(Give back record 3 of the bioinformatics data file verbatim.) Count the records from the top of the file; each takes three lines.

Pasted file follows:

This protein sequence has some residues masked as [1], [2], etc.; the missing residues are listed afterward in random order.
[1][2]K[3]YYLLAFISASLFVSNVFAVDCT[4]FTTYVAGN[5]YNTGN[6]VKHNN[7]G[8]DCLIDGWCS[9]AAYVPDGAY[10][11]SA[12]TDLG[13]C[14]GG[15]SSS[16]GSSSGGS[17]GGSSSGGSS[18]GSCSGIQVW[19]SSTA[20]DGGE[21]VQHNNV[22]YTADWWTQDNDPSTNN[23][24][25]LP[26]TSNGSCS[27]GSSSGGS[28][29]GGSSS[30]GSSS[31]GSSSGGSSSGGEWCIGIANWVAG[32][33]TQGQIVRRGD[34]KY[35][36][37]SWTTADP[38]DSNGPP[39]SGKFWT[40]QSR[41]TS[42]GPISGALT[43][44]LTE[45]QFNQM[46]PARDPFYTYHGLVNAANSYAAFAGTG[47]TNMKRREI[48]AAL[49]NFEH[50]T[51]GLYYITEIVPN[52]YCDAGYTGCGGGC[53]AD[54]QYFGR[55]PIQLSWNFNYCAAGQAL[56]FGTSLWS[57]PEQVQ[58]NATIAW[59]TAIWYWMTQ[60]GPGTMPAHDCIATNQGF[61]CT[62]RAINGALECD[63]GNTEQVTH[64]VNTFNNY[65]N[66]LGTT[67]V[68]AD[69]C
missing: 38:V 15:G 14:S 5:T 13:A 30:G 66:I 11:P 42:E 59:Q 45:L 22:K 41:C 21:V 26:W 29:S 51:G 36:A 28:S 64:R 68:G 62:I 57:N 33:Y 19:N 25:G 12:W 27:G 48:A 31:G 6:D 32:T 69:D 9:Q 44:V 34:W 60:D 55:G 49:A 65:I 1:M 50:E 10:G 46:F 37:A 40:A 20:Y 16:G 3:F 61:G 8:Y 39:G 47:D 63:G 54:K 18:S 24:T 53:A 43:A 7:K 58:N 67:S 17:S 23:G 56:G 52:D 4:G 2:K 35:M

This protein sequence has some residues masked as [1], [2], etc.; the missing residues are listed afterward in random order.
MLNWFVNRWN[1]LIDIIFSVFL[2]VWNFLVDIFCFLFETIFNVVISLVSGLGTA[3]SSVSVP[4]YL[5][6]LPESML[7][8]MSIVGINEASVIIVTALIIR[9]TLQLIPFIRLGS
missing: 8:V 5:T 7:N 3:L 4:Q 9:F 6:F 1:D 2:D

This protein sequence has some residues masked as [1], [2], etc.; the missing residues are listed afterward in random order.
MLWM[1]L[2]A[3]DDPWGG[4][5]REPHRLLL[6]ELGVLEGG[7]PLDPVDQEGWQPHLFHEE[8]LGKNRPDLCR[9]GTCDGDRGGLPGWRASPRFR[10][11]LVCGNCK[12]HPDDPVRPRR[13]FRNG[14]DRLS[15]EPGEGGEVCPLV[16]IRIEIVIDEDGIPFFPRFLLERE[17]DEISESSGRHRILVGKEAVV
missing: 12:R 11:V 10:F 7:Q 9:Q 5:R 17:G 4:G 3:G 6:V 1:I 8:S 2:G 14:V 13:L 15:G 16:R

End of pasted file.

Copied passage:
This protein sequence has some residues masked as [1], [2], etc.; the missing residues are listed afterward in random order.
MLWM[1]L[2]A[3]DDPWGG[4][5]REPHRLLL[6]ELGVLEGG[7]PLDPVDQEGWQPHLFHEE[8]LGKNRPDLCR[9]GTCDGDRGGLPGWRASPRFR[10][11]LVCGNCK[12]HPDDPVRPRR[13]FRNG[14]DRLS[15]EPGEGGEVCPLV[16]IRIEIVIDEDGIPFFPRFLLERE[17]DEISESSGRHRILVGKEAVV
missing: 12:R 11:V 10:F 7:Q 9:Q 5:R 17:G 4:G 3:G 6:V 1:I 8:S 2:G 14:V 13:L 15:G 16:R